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Here’s how to order Square’s new prepaid card

Here’s how to order Square’s new prepaid card


The old-school way Square wants you to pay

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Payments company Square just sent out another round of notifications in the Square Cash app that its new prepaid debit card is available, and surprise! The notification appeared in my own Square Cash account. I tweeted at the company yesterday asking when the card was going to become more widely available; apparently, requesting one via Twitter, Jack Dorsey’s other company, helps expedite the process.

For those not up to speed on Square’s prepaid card, it’s a new card that gives users of Square’s peer-to-peer payments app — which, like Venmo, lets people pay each other directly from their smartphones — the option to carry around a physical Visa card and buy things with a good old-fashioned swipe.

More on that below, but, here’s what the process is like for requesting a card in the app:

Note: I didn’t include a couple steps here, like part where I confirmed my address. Also note: I saw lots of emoji throughout this process.

The plastic card was first spotted in April by Recode e-commerce reporter Jason DelRey, after Square founder and CEO Jack Dorsey tweeted a photo of a nondescript, black Visa card with his name scribbled on it. Then, earlier this month, Square started sending notifications to select Square Cash users that they could now order the prepaid card. A Square spokesperson confirmed that these invites were for the same card that Dorsey had tweeted about.

While I don’t yet have the card in hand, here’s what I do know about the card so far:

  • It’s a prepaid card, not a debit card, which means it’s not directly linked to your bank account. It’s only linked to the money in your Square Cash account, and that account has to have enough of a balance to buy something before you buy it. You can’t use the card to draw money from a bank ATM, and you can’t expect overdraft protection.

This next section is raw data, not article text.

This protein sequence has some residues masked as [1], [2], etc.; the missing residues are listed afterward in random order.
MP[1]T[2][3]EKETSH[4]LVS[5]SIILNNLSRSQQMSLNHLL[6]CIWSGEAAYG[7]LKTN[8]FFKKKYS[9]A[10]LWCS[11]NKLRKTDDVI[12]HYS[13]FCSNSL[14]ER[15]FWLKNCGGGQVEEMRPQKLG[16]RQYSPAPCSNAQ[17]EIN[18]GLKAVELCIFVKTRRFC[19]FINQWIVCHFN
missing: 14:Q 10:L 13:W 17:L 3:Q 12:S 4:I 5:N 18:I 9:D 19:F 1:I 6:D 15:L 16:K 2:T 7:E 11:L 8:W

• In that way it’s not much different from just keeping a balance in your virtual Square Cash account. Except now, you can use the Square card and just go buy stuff in a store if you want to. Before, your options were to a) link Square Cash to Apple Pay and pay for things that way, or b) “cash out” from your Square Cash account, which meant waiting a couple days for that money to appear in your regular bank account or paying a small fee to have the money transferred immediately.
  • My understanding is that you can put additional money on the Cash Card within the Square Cash app, which ultimately pulls from the bank account linked to the Square Cash app. But again, I haven’t tried this yet; I will have to do once I get the card.
  • The prepaid card doesn’t work overseas; like Square Cash, this is in the US only.
  • As Recode already pointed out, you can opt to have your signature or even your Twitter handle laser-printed on the card, but the company will be pre-screening names for expletives and other shenanigans. Pro tip: since you have to scribble your signature on your phone’s touchscreen, I recommend using a stylus if you have one.
  • In the case of fraud — like if your card is stolen or skimmed — Square absorbs the cost of the fraud, just like it does now with Square Cash.

The bigger question, of course, is why Square is making a physical card. The prevailing theory, and the one that makes the most sense, is that it’s another way for Square to make its peer-to-peer app stand out in an increasingly crowded market.

Competitors includes PayPal-owned Venmo, a “social” P2P app that lets users publicly post their money exchanges with friends and, like Square, is in the top 10 of all finance apps in the App Store; PayPal itself, which might not carry the same cachet with millennials but pioneered digital payments; and now Apple is exploring a P2P service. On top of that, many banks offer their own version of quick payments from customer to customer, like the aptly named Chase QuickPay.

Another way to look at this: the physical prepaid card could be another baby step toward offering actual bank services, not just payment processing and merchant services. After all, Square already offers small business loans through its capital arm. But with its core payments processing business doing so well right now, and with Square Cash a seemingly inconsequential part of the company’s revenue, the former theory is probably more accurate: it’s a kind of laser-etched business card, with Square trying to make it more hip to be Square.